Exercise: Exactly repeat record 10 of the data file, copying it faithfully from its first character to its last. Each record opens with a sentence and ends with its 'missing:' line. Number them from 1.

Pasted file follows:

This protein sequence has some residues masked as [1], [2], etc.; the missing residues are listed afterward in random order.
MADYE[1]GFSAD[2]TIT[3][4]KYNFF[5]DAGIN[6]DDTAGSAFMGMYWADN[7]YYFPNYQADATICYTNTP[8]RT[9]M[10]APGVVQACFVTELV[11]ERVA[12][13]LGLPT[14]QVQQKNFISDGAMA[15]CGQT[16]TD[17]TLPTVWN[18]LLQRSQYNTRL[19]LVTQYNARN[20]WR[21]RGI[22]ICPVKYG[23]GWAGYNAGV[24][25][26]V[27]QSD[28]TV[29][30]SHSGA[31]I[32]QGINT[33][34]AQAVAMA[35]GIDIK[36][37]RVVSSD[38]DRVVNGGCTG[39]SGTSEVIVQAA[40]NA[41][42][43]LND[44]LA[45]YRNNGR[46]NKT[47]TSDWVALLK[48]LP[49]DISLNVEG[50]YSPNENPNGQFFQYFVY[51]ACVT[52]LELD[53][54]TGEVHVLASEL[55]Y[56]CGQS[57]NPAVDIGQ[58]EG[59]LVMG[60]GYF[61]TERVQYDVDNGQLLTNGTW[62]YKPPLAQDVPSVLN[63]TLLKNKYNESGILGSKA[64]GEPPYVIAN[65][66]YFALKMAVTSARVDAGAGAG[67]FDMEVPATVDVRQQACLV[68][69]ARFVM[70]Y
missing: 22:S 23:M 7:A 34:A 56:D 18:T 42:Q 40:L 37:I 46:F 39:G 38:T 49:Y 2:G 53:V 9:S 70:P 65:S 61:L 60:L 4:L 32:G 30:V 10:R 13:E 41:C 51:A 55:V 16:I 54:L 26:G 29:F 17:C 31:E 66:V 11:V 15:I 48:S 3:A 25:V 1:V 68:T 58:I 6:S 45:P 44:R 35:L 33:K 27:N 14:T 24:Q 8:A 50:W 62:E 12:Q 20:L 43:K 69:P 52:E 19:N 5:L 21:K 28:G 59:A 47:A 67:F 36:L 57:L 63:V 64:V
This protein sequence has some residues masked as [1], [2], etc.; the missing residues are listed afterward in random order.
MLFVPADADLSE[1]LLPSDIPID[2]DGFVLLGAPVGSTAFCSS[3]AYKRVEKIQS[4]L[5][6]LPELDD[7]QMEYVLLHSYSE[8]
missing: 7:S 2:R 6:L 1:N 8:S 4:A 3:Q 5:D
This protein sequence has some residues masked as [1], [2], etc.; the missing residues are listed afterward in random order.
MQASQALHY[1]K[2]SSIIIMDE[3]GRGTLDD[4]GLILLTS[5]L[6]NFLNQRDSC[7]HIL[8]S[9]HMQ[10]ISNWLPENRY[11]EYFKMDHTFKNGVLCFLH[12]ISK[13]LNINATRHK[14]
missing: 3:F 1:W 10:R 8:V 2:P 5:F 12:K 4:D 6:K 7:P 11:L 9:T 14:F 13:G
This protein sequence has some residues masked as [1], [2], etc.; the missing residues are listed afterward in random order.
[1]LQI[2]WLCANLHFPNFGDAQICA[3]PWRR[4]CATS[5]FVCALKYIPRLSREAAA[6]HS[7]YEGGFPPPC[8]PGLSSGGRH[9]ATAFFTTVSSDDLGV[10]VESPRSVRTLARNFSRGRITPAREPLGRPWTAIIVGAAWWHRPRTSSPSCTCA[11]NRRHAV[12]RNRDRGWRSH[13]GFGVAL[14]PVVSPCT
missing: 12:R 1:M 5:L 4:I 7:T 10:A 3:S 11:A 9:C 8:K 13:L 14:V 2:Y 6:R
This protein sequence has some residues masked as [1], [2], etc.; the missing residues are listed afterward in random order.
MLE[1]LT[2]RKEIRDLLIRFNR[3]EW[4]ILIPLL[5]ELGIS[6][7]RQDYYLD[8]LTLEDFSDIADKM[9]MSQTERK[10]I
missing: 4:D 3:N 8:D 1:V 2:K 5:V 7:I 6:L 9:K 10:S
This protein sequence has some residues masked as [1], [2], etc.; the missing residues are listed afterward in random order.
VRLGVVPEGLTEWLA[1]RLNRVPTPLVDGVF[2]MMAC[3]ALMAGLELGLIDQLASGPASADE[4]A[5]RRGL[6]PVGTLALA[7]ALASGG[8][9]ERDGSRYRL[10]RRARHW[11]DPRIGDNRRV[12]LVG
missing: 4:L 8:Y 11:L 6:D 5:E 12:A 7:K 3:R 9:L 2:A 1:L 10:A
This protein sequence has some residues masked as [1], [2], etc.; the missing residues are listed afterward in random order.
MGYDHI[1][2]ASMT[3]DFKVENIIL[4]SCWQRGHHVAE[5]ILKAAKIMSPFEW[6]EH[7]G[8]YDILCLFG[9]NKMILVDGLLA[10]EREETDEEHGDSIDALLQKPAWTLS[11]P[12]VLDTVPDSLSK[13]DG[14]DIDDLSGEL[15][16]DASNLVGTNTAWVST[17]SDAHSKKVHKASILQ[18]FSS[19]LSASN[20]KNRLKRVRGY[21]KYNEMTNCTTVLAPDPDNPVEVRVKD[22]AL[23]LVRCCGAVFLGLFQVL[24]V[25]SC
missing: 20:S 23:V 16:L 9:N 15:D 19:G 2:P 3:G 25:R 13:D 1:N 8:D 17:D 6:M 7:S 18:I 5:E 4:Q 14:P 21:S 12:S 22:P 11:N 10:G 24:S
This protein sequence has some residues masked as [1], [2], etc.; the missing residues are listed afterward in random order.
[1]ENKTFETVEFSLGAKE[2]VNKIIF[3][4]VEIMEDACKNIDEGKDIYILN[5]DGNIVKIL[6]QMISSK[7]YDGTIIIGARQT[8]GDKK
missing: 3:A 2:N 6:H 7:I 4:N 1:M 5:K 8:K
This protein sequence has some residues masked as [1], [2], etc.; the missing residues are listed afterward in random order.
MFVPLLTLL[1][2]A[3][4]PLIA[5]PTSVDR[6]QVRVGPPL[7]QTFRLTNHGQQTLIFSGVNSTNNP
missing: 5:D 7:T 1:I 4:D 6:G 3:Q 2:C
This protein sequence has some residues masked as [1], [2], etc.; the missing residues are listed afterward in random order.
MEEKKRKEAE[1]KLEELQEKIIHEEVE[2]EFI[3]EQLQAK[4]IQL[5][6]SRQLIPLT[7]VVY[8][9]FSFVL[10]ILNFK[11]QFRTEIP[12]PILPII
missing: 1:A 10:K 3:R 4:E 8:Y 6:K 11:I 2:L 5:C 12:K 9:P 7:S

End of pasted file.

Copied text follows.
This protein sequence has some residues masked as [1], [2], etc.; the missing residues are listed afterward in random order.
MEEKKRKEAE[1]KLEELQEKIIHEEVE[2]EFI[3]EQLQAK[4]IQL[5][6]SRQLIPLT[7]VVY[8][9]FSFVL[10]ILNFK[11]QFRTEIP[12]PILPII
missing: 1:A 10:K 3:R 4:E 8:Y 6:K 11:I 2:L 5:C 12:K 9:P 7:S